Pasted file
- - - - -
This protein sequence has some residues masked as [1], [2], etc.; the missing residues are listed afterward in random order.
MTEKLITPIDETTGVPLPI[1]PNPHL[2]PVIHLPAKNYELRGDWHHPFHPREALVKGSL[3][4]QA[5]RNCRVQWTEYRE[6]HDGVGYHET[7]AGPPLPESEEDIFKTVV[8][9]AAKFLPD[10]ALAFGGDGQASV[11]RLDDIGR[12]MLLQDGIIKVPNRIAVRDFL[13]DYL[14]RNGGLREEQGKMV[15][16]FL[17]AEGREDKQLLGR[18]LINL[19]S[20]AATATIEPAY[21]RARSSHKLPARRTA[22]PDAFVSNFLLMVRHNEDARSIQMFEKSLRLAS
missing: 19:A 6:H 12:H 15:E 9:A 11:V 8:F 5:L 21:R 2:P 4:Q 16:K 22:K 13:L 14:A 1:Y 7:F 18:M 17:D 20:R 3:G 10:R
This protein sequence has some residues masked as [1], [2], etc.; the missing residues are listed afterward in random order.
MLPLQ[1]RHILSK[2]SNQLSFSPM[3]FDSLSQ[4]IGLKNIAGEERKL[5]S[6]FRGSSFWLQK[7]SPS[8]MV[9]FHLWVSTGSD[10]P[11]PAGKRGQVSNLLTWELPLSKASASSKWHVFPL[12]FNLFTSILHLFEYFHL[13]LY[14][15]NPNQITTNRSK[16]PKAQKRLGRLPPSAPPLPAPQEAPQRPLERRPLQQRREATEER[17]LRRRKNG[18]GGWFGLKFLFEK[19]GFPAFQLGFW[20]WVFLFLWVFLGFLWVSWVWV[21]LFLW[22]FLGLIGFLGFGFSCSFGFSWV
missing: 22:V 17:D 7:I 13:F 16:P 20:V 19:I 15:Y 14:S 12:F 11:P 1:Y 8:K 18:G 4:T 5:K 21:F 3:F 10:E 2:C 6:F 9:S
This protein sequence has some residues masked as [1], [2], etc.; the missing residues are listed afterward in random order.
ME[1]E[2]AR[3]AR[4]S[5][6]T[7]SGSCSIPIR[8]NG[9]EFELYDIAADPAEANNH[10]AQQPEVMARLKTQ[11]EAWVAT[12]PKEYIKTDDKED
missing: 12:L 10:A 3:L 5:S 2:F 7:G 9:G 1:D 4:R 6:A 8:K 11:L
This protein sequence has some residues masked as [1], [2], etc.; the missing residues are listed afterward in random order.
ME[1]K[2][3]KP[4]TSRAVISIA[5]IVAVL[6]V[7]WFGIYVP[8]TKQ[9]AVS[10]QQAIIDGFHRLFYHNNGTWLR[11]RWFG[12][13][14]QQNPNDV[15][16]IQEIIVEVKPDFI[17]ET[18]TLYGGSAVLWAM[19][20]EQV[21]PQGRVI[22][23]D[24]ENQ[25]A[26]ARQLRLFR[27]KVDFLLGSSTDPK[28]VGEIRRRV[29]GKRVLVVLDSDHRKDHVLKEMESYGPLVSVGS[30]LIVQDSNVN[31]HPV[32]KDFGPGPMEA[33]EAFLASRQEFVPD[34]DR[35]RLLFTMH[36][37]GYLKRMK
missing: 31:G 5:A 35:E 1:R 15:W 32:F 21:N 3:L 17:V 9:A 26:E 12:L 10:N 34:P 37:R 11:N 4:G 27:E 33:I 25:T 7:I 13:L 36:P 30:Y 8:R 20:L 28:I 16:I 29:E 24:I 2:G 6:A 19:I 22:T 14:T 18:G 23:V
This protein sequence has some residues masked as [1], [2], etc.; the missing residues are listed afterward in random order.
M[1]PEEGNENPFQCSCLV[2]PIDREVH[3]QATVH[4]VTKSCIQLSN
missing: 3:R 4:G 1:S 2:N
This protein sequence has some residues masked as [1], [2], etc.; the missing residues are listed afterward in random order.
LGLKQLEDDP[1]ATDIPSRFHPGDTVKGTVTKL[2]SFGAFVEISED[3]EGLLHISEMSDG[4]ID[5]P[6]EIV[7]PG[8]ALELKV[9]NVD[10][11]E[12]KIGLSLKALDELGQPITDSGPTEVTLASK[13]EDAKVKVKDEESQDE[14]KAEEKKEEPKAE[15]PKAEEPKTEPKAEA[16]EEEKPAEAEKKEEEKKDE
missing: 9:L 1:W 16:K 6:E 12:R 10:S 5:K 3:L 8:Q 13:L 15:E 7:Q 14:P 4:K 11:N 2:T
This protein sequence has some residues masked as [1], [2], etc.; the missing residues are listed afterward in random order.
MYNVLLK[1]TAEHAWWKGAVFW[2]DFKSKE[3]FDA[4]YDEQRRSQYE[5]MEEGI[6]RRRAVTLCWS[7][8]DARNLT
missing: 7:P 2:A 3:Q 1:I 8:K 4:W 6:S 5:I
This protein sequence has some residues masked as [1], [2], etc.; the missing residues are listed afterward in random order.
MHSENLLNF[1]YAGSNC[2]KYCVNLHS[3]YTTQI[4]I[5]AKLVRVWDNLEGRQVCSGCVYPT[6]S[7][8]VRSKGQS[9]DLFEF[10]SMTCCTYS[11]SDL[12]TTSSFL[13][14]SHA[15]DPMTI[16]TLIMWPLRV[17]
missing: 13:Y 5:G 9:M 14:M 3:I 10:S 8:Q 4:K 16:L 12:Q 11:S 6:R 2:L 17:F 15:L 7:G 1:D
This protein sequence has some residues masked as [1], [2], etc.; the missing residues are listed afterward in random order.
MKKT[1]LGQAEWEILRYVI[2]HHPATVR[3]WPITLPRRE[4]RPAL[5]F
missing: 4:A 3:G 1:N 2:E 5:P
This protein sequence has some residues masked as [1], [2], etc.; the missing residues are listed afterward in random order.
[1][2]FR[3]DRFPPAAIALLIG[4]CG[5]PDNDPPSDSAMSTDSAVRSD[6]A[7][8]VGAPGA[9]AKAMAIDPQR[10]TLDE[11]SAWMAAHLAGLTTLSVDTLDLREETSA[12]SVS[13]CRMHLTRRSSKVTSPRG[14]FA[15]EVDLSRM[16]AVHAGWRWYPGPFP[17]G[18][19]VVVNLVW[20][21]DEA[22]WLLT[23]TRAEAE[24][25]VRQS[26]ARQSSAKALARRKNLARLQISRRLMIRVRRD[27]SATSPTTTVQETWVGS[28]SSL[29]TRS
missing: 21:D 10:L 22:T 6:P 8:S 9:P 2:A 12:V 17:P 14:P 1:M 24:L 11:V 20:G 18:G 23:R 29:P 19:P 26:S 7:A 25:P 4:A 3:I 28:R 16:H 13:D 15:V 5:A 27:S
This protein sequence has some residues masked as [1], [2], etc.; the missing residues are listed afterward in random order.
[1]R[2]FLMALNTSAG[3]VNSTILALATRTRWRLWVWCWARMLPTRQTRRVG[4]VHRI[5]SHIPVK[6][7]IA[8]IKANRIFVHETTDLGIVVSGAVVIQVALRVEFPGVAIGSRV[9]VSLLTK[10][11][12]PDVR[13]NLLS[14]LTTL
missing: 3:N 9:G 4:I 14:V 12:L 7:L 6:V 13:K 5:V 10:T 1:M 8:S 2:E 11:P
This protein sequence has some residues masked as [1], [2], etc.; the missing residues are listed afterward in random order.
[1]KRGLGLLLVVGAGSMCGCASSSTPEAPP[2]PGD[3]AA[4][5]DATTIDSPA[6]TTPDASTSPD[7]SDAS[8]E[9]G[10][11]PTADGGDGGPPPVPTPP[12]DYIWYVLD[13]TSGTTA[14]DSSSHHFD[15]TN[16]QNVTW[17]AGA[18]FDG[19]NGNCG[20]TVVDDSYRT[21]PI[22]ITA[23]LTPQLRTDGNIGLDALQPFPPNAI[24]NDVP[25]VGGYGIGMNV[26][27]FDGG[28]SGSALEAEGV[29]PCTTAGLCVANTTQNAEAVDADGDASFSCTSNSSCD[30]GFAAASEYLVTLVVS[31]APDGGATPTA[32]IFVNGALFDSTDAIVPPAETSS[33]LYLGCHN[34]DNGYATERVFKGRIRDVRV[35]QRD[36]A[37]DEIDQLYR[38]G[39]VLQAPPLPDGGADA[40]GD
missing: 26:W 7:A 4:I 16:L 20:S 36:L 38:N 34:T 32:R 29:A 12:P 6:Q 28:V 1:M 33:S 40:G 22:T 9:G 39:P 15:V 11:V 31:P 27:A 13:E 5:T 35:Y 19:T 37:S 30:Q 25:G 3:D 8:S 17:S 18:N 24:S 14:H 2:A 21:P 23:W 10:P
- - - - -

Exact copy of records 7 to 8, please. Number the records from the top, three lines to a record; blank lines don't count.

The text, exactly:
This protein sequence has some residues masked as [1], [2], etc.; the missing residues are listed afterward in random order.
MYNVLLK[1]TAEHAWWKGAVFW[2]DFKSKE[3]FDA[4]YDEQRRSQYE[5]MEEGI[6]RRRAVTLCWS[7][8]DARNLT
missing: 7:P 2:A 3:Q 1:I 8:K 4:W 6:S 5:I
This protein sequence has some residues masked as [1], [2], etc.; the missing residues are listed afterward in random order.
MHSENLLNF[1]YAGSNC[2]KYCVNLHS[3]YTTQI[4]I[5]AKLVRVWDNLEGRQVCSGCVYPT[6]S[7][8]VRSKGQS[9]DLFEF[10]SMTCCTYS[11]SDL[12]TTSSFL[13][14]SHA[15]DPMTI[16]TLIMWPLRV[17]
missing: 13:Y 5:G 9:M 14:M 3:I 10:S 8:Q 4:K 16:L 12:Q 11:S 6:R 2:L 17:F 15:L 7:G 1:D